By 2003, Huawei Technologies of China had grown into a $2.7 billion-a-year global player. Its wide product range, serving fixed, mobile and optical networks and mobile data communications systems, was in use in over 40 countries in Europe, the Americas, Asia and the Middle East. Reclusive CEO Ren Zhengfei had gone from being a minor entrepreneur to one of China's richest men in less than 15 years.
The firm had experienced little trouble in attracting major international partners, particularly for joint ventures. California-based 3Com, until recently a world leader in networking technology, was looking to take advantage of Huawei's strong presence in international markets, as well as its good worldwide reputation and China's far lower production costs. Plans were made in mid-2002 for an initial JV for producing network routers in China, to be sold under license in the US. This hopefully would help reverse 3Com's rapidly declining sales and status as a global presence in the industry, while also boosting Huawei's international profile.
But things took a turn for the worse in January 2004. In addition to suffering from a severe and prolonged industry-wide slump, Huawei was being sued by Cisco Systems, the global market leader and the Chinese company's role model. The American giant was claiming a host of intellectual property violations in a complaint filed in Texas. It pushed for an injunction to have all Huawei products removed from the US market, and, even more worryingly for Ren, threatened to take similar action in other countries where Huawei had far more extensive operations. This clearly threatened both to taint Huawei's global reputation severely, and to derail the proposed JV with 3Com, once Cisco's main worldwide competitor.
Professor of Asian Business Steven White, in collaboration with Eugene Yang of the Management Case Center of Peking University, describe the potentially devastating effect the Cisco actions threatened for both 3Com and Huawei. 3Com CEO Bruce Clafin needed to consider how the intended JV might look in light of Cisco's well-publicised accusations. Would the deal be seen as a struggling US multinational teaming up with an unscrupulous counterfeiter - one from a country with a very sullied reputation for respect for IP copyright law, no less?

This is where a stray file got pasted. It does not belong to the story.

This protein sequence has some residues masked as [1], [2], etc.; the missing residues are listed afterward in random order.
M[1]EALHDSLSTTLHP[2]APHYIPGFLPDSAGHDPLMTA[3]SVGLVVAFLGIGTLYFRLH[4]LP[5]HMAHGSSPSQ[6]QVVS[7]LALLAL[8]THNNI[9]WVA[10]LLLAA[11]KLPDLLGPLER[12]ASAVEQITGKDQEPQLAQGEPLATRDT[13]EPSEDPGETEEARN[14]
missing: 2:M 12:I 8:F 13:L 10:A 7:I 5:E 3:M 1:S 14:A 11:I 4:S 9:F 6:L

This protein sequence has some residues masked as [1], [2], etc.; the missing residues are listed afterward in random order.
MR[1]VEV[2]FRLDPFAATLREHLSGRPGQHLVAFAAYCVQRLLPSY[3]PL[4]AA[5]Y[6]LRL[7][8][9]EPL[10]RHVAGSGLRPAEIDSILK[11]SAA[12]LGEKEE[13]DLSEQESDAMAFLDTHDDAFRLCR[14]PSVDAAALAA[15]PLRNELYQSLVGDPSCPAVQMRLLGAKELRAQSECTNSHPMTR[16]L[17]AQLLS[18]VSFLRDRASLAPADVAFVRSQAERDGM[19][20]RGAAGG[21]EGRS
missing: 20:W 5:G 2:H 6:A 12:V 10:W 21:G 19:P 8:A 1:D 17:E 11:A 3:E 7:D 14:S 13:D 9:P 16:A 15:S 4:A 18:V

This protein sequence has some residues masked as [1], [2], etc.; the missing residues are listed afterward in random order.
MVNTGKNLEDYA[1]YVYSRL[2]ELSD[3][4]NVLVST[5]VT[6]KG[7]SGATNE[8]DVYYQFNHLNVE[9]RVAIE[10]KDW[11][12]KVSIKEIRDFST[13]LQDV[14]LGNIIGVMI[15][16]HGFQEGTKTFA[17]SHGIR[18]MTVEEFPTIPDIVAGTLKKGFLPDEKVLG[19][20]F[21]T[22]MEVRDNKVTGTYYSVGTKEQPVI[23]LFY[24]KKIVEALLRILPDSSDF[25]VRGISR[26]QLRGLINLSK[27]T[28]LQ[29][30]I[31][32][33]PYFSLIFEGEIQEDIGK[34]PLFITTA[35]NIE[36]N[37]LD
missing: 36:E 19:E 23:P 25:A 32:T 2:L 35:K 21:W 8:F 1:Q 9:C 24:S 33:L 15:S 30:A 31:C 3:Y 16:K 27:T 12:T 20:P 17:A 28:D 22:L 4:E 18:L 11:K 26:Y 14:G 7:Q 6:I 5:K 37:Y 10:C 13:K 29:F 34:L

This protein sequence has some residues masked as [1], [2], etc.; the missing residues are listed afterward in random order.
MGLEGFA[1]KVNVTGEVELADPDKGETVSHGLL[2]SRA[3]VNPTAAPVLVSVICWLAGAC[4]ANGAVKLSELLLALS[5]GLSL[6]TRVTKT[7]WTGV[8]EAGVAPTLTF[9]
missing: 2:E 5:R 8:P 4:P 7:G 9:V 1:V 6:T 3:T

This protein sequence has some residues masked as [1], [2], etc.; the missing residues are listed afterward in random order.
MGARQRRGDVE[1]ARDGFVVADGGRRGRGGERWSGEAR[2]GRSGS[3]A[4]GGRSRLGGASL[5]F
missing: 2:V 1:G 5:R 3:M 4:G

Huawei stands as an excellent example of the new challenges facing many multinationals based in developing countries, especially in Asia. Huawei was desperate to be affiliated with a global brand, and coveted 3Com's technological expertise.
But was 3Com really such an appealing prospect? Some of its restructuring decisions had alienated many major clients, particularly in its home market. For 3Com's part, it looked to a partnership with Huawei both for greater access to Asian markets, and as an enterprise solution provider that the American firm could not achieve alone.
The (A) case focuses on the rationales behind the contemplated JV between Huawei and 3Com prior to Cisco's court action. Case (B) centres on the considerations being made by Bruce Clafin, weighing the potential affects of the lawsuit at a critical time for his company against the clear longer term synergic benefits of this and other arrangements with Huawei.
But the Chinese firm was overwhelmingly being judged as guilty in the Western media, even though the case had yet to go to trial. Clafin had very little time to make a decision that could potentially make or break 3Com. Should he agree to the JV as arranged, try to renegotiate the deal, or shelve the entire thing until the Cisco suit was settled one way or another?
Taken together, the cases together can be used as a role-play exercise. What would be the correct course of action for a CEO in these circumstances? How could they best convince other decision-makers of the wisdom of their position?